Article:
The ONR sponsored Leads Experiment provided an opportunity to measure
timeseries of microstructure properties in the oceanic boundary layer
under freezing leads during field programs in the Arctic Ocean north
of Alaska in 1991 and 1992. Measurements were made for several days
at downcurrent sides of newly formed leads by deploying huts and
instrumentation within helicopter range of a central camp. At each
lead the automated Loose Tethered Microstructure Profiler (LMP)
continuously profiled the water column from the surface to 75m depth,
spanning the 35m deep mixed layer and upper pycnocline. The LMP is
equipped with a microscale shear probe, fast fp07 thermistor, and a
microconductivity cell, providing centimeter resolution estimates of salinity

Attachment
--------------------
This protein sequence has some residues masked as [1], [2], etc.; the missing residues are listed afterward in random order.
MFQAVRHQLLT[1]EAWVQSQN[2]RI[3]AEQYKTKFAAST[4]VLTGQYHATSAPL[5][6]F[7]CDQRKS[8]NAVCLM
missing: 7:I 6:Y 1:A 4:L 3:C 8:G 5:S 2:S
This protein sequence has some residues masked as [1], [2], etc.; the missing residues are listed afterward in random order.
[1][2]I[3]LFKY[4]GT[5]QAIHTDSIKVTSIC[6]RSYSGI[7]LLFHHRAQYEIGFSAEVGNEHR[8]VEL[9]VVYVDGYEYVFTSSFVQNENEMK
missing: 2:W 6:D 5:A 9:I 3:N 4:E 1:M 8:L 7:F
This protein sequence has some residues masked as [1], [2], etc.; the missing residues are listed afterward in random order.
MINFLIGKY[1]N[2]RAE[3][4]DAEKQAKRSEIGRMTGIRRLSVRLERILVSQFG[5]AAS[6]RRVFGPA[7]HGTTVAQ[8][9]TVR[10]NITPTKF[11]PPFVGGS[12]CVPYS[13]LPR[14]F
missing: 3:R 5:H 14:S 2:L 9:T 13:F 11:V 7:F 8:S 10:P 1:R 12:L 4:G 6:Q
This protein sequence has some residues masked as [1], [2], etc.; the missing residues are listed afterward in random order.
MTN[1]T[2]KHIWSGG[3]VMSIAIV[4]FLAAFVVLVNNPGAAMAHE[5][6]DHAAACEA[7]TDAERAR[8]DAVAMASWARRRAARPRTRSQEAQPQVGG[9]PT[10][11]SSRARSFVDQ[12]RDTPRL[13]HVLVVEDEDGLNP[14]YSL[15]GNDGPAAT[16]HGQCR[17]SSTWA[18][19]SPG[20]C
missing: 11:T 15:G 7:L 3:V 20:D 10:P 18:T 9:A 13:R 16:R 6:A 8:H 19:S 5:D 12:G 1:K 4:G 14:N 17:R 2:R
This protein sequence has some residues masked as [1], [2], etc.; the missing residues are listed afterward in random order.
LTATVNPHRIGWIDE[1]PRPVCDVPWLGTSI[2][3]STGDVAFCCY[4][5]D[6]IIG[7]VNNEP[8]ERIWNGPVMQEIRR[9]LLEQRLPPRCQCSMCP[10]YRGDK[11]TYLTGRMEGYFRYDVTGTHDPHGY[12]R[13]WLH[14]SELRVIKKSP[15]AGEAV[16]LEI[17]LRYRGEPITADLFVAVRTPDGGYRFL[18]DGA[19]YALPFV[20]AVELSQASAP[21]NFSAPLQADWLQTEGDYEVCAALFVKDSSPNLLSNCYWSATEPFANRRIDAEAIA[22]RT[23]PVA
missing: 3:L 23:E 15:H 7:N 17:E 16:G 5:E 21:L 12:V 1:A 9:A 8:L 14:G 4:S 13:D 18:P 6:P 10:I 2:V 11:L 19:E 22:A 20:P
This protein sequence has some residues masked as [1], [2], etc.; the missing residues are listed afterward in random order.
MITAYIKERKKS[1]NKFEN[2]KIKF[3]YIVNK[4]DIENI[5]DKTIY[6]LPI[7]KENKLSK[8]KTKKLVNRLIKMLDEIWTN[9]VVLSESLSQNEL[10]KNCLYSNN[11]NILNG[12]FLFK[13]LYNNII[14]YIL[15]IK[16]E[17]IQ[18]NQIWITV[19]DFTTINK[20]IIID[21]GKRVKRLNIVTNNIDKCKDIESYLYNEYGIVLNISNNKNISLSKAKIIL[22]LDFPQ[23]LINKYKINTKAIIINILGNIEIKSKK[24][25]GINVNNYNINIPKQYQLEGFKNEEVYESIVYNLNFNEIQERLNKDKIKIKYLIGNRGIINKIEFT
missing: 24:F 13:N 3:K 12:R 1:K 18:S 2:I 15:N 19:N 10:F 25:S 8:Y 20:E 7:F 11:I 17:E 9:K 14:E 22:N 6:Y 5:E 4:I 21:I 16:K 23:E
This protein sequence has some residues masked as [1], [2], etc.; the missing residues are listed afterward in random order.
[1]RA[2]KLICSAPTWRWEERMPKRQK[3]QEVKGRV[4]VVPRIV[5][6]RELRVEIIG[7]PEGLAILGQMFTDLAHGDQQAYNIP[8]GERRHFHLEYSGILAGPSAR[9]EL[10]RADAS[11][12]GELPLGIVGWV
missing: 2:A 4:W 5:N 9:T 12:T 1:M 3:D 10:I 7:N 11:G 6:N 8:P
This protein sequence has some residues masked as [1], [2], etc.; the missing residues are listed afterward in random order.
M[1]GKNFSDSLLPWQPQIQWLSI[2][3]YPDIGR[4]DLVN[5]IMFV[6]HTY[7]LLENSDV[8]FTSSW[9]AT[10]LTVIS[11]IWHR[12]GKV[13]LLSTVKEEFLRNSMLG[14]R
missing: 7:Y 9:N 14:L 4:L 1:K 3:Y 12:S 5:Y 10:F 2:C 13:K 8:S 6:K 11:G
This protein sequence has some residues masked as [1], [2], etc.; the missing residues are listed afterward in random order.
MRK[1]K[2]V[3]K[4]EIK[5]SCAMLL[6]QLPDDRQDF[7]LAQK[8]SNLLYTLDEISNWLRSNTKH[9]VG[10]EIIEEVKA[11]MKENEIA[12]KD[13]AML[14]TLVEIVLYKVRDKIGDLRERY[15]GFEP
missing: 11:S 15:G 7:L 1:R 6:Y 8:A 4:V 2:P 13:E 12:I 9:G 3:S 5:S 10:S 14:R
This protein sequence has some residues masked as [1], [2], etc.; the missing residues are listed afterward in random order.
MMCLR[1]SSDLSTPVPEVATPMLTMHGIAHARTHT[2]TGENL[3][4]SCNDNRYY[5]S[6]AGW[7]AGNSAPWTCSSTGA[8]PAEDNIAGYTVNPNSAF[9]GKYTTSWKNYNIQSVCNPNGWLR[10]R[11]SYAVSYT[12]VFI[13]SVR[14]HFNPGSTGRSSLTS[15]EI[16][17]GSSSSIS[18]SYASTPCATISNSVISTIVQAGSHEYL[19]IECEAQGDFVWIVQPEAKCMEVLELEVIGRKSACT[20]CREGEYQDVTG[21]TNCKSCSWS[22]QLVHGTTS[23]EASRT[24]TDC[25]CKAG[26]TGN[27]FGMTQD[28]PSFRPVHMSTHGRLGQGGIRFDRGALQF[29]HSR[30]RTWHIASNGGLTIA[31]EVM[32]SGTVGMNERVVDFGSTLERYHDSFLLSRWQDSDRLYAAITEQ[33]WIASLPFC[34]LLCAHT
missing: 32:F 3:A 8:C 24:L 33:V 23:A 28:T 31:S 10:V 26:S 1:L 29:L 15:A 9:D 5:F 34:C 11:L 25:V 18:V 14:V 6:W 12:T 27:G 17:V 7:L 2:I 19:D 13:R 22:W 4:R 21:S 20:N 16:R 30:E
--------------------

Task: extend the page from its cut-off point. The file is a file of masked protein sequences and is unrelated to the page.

and temperature structure while resolving the thermal and turbulent
kinetic energy gradient spectrum to produce estimates of thermal
dissipation rates, and kinetic energy dissipation rates. These
estimates have been successfully used with very high resolution
thermal gradients to estimate heat fluxes and thermal diffusivities
within both the mixed layer and pycnocline.
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Material contained herein is made available for the purpose of peer review and discussion and does not necessarily reflect the the views of the Department of the Navy or the Department of Defense.
McPhee, M. G. and T. P. Stanton, 1996. Turbulence in the Statically Unstable Oceanic Boundary Layer Under Arctic Leads. J. Geophys. Res. 101, 6409-6428.
Stanton, T. P. Upper ocean structure and turbulent mixing under Arctic leads. In prep.